If the problem isn't that simple, recall that digital computers usually use
floating-point formats which provide a close but by no means exact simulation of
real number arithmetic. Among other things, the associative and distributive laws
do not hold completely; that is, order of operation may be important, and repeated
addition is not necessarily equivalent to multiplication. Underflow, cumulative
precision loss, and other anomalies are often troublesome.
Don't assume that floating-point results will be exact, and especially don't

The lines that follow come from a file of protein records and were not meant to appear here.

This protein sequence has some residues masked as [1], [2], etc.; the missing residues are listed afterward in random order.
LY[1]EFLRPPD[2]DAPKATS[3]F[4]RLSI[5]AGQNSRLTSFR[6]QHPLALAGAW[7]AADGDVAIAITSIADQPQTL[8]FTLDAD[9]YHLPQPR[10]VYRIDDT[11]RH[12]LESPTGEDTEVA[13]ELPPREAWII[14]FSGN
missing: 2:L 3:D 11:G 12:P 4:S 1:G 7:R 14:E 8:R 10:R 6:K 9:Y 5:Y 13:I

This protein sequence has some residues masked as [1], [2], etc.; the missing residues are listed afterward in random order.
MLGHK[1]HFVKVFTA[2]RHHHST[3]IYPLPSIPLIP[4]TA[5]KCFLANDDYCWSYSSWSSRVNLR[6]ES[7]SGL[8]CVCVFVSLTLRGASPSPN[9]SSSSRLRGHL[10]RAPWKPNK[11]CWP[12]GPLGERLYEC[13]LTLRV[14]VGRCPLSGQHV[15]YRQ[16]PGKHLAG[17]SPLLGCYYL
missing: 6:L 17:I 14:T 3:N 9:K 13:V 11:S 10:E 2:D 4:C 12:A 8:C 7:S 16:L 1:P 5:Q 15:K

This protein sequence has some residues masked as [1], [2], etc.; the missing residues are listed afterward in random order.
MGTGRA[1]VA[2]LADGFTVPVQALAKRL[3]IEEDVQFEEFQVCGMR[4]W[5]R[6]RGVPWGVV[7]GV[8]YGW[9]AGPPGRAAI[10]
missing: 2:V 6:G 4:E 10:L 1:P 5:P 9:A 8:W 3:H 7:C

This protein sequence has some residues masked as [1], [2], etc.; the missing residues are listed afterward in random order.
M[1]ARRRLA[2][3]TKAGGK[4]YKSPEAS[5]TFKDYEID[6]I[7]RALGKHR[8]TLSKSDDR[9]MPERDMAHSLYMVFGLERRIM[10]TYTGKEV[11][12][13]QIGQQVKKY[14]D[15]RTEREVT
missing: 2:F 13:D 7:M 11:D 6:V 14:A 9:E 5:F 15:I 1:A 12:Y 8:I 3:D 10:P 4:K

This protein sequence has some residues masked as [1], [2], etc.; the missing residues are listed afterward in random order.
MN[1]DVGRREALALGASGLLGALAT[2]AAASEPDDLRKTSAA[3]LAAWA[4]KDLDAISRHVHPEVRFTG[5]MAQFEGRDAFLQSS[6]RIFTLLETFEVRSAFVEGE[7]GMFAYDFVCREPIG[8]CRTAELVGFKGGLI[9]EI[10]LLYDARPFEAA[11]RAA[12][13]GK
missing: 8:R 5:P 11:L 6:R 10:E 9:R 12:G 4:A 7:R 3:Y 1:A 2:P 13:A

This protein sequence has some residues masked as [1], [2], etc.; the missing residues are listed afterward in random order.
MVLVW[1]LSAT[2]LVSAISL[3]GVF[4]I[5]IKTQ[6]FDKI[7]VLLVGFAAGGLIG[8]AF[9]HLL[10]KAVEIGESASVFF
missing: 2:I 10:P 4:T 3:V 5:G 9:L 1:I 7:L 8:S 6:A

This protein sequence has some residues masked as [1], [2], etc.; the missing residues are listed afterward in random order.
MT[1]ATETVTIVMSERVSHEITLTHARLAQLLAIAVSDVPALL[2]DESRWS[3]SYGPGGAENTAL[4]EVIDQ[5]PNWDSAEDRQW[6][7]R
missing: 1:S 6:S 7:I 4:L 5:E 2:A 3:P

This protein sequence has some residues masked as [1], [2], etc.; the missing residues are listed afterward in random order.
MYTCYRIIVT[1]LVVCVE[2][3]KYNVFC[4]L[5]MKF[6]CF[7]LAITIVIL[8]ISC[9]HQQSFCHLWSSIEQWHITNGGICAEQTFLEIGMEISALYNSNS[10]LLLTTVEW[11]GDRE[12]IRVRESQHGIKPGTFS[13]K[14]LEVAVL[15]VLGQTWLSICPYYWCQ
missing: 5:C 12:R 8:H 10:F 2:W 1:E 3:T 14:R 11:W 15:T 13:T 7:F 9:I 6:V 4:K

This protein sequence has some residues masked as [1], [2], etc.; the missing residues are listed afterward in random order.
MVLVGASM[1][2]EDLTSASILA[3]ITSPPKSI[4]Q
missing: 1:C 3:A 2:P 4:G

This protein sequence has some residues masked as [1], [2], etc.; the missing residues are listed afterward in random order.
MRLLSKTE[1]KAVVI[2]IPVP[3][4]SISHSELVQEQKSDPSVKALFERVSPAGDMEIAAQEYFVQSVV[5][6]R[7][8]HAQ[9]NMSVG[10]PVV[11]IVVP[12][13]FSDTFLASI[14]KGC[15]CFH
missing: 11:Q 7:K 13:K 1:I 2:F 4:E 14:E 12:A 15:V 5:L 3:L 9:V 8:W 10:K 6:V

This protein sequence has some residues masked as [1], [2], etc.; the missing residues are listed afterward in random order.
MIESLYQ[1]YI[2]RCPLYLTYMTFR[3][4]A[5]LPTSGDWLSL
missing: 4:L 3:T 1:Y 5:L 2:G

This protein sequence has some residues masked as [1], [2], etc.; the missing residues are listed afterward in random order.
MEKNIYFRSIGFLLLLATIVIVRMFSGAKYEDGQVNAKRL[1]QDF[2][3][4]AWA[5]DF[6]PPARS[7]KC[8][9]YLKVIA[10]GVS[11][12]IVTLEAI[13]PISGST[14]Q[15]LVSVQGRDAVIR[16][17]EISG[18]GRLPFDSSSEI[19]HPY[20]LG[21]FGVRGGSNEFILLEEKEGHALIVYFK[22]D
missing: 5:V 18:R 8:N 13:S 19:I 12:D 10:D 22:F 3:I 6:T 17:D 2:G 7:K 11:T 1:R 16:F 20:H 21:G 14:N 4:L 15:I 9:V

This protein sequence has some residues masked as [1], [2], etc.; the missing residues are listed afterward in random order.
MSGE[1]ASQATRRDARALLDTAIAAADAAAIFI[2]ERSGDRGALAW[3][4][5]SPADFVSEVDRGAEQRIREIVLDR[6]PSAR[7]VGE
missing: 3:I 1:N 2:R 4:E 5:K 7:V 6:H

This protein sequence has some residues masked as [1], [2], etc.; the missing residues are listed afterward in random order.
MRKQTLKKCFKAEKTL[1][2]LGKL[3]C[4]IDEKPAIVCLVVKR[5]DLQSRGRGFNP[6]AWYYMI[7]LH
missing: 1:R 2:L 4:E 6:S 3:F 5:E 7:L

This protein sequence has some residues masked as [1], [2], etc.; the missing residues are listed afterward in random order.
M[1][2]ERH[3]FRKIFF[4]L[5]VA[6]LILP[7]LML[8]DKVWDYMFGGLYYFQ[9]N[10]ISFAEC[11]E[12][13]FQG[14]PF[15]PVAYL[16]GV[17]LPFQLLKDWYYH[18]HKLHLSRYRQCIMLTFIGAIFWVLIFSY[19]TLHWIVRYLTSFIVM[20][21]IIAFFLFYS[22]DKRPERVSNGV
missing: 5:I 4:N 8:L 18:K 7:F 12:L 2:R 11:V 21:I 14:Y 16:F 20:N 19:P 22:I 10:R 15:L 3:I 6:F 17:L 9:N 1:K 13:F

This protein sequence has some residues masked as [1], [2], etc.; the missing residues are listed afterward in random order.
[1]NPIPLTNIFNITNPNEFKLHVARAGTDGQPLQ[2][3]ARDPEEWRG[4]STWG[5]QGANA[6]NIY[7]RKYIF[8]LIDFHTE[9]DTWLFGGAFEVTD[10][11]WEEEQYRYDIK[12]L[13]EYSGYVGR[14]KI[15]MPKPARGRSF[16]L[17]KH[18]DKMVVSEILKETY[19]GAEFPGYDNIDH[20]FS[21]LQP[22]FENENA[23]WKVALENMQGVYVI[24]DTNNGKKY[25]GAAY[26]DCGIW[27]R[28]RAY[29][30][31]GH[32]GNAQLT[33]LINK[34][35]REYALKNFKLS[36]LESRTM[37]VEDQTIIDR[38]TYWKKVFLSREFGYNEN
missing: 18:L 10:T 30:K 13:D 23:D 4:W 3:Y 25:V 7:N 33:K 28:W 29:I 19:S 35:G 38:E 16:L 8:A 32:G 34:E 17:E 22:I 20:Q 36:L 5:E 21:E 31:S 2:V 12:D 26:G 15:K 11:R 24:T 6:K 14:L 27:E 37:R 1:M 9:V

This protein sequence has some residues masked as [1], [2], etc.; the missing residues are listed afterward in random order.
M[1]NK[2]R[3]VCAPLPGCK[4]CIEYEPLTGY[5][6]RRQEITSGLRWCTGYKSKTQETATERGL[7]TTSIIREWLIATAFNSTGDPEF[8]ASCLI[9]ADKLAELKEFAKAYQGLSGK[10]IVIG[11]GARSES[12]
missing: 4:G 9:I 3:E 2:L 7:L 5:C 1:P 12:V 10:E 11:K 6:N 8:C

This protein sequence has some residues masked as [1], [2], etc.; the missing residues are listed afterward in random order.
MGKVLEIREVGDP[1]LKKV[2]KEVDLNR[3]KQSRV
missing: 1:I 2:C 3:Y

assume that floating-point values can be compared for equality. (Don't throw
haphazard ``fuzz factors'' in, either; Beware that some machines have
more precision available in floating-point computation registers than in double
values stored in memory, which can lead to floating-point inequalities when it would
seem that two values just have to be equal.
These problems are no worse for C than they are for any other computer language.
Certain aspects of floating-point are usually defined as ``however the processor
does them'' , otherwise a compiler for a machine without the ``right''
model would have to do prohibitively expensive emulations.
This document cannot begin to list the pitfalls associated with, and workarounds
appropriate for, floating-point work. A good numerical programming text should cover
the basics; (Beware, though, that subtle problems can occupy numerical analysts